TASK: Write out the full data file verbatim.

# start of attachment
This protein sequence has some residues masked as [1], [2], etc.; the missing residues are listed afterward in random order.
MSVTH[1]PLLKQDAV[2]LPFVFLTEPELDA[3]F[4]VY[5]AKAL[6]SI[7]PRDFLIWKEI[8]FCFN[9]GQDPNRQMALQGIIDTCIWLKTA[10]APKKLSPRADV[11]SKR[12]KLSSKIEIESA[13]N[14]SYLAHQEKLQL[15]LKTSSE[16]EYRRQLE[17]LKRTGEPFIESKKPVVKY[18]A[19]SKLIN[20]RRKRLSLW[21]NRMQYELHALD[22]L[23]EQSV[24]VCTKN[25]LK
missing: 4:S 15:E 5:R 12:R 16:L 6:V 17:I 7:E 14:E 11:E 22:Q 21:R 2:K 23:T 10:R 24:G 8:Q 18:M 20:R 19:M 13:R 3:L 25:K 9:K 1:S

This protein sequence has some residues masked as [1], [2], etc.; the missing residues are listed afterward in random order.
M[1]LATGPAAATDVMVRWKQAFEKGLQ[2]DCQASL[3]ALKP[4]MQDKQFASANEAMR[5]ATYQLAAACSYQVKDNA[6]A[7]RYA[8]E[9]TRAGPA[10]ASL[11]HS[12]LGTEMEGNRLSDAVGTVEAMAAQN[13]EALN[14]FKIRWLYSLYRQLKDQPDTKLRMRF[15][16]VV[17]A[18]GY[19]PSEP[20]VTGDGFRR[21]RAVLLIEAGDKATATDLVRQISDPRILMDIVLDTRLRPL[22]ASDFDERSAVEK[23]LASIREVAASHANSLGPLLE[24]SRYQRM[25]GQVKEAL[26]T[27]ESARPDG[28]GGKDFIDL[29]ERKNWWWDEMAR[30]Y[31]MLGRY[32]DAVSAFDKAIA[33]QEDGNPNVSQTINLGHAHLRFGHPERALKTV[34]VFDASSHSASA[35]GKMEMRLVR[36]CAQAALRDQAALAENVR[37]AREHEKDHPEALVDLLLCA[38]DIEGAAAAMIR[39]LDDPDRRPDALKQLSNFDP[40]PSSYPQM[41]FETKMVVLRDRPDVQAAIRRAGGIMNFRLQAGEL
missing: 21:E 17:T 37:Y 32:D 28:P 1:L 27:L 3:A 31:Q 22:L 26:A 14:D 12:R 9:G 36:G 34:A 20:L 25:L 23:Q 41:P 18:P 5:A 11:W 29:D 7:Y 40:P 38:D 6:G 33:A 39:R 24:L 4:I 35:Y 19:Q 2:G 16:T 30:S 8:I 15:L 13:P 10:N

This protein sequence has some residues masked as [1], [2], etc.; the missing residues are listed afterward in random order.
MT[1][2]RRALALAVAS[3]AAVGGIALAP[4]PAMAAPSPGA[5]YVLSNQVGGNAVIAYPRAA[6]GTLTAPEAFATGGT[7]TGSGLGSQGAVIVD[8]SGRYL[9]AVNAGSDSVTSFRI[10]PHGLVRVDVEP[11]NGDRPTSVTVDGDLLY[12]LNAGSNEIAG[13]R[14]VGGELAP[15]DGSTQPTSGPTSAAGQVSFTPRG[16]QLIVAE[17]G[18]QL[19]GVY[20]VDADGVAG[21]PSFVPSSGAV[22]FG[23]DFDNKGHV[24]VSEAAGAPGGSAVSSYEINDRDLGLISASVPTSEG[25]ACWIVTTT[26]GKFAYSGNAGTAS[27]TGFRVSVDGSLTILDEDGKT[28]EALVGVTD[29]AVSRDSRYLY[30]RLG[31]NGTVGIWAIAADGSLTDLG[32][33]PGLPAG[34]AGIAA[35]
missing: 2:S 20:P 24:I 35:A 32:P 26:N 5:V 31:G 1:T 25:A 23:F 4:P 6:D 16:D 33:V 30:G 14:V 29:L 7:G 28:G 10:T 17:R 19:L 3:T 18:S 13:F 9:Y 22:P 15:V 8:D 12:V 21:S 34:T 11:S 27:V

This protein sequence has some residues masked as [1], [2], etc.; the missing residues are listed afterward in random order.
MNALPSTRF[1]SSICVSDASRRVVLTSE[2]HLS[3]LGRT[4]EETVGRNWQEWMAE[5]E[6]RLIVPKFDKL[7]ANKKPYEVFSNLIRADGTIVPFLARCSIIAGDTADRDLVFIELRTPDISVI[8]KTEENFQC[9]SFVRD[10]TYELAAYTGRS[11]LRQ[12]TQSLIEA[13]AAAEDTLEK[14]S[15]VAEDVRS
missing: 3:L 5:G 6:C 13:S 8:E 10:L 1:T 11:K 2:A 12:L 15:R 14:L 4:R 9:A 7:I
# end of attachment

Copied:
This protein sequence has some residues masked as [1], [2], etc.; the missing residues are listed afterward in random order.
MSVTH[1]PLLKQDAV[2]LPFVFLTEPELDA[3]F[4]VY[5]AKAL[6]SI[7]PRDFLIWKEI[8]FCFN[9]GQDPNRQMALQGIIDTCIWLKTA[10]APKKLSPRADV[11]SKR[12]KLSSKIEIESA[13]N[14]SYLAHQEKLQL[15]LKTSSE[16]EYRRQLE[17]LKRTGEPFIESKKPVVKY[18]A[19]SKLIN[20]RRKRLSLW[21]NRMQYELHALD[22]L[23]EQSV[24]VCTKN[25]LK
missing: 4:S 15:E 5:R 12:R 16:L 6:V 17:I 7:E 14:E 11:E 22:Q 21:R 2:K 23:T 10:R 24:G 8:Q 18:M 20:R 19:M 13:R 3:L 25:K 9:K 1:S

This protein sequence has some residues masked as [1], [2], etc.; the missing residues are listed afterward in random order.
M[1]LATGPAAATDVMVRWKQAFEKGLQ[2]DCQASL[3]ALKP[4]MQDKQFASANEAMR[5]ATYQLAAACSYQVKDNA[6]A[7]RYA[8]E[9]TRAGPA[10]ASL[11]HS[12]LGTEMEGNRLSDAVGTVEAMAAQN[13]EALN[14]FKIRWLYSLYRQLKDQPDTKLRMRF[15][16]VV[17]A[18]GY[19]PSEP[20]VTGDGFRR[21]RAVLLIEAGDKATATDLVRQISDPRILMDIVLDTRLRPL[22]ASDFDERSAVEK[23]LASIREVAASHANSLGPLLE[24]SRYQRM[25]GQVKEAL[26]T[27]ESARPDG[28]GGKDFIDL[29]ERKNWWWDEMAR[30]Y[31]MLGRY[32]DAVSAFDKAIA[33]QEDGNPNVSQTINLGHAHLRFGHPERALKTV[34]VFDASSHSASA[35]GKMEMRLVR[36]CAQAALRDQAALAENVR[37]AREHEKDHPEALVDLLLCA[38]DIEGAAAAMIR[39]LDDPDRRPDALKQLSNFDP[40]PSSYPQM[41]FETKMVVLRDRPDVQAAIRRAGGIMNFRLQAGEL
missing: 21:E 17:T 37:Y 32:D 28:P 1:L 27:L 3:A 31:Q 22:L 26:A 14:D 12:R 9:G 36:G 34:A 20:L 25:L 23:Q 41:P 18:P 5:A 11:W 29:D 7:Y 40:P 38:D 6:G 33:A 39:R 24:L 4:I 35:Y 19:Q 2:G 16:T 30:S 8:I 15:L 13:P 10:N

This protein sequence has some residues masked as [1], [2], etc.; the missing residues are listed afterward in random order.
MT[1][2]RRALALAVAS[3]AAVGGIALAP[4]PAMAAPSPGA[5]YVLSNQVGGNAVIAYPRAA[6]GTLTAPEAFATGGT[7]TGSGLGSQGAVIVD[8]SGRYL[9]AVNAGSDSVTSFRI[10]PHGLVRVDVEP[11]NGDRPTSVTVDGDLLY[12]LNAGSNEIAG[13]R[14]VGGELAP[15]DGSTQPTSGPTSAAGQVSFTPRG[16]QLIVAE[17]G[18]QL[19]GVY[20]VDADGVAG[21]PSFVPSSGAV[22]FG[23]DFDNKGHV[24]VSEAAGAPGGSAVSSYEINDRDLGLISASVPTSEG[25]ACWIVTTT[26]GKFAYSGNAGTAS[27]TGFRVSVDGSLTILDEDGKT[28]EALVGVTD[29]AVSRDSRYLY[30]RLG[31]NGTVGIWAIAADGSLTDLG[32][33]PGLPAG[34]AGIAA[35]
missing: 2:S 20:P 24:I 35:A 32:P 26:N 5:V 31:G 1:T 25:A 23:F 4:P 6:D 16:D 33:V 30:G 14:V 29:L 7:G 28:G 10:T 17:R 19:L 3:T 18:S 13:F 9:Y 22:P 15:V 8:D 12:V 21:S 34:T 11:S 27:V

This protein sequence has some residues masked as [1], [2], etc.; the missing residues are listed afterward in random order.
MNALPSTRF[1]SSICVSDASRRVVLTSE[2]HLS[3]LGRT[4]EETVGRNWQEWMAE[5]E[6]RLIVPKFDKL[7]ANKKPYEVFSNLIRADGTIVPFLARCSIIAGDTADRDLVFIELRTPDISVI[8]KTEENFQC[9]SFVRD[10]TYELAAYTGRS[11]LRQ[12]TQSLIEA[13]AAAEDTLEK[14]S[15]VAEDVRS
missing: 3:L 5:G 6:C 13:S 8:E 10:L 1:T 11:K 2:A 12:L 15:R 14:L 4:R 9:A 7:I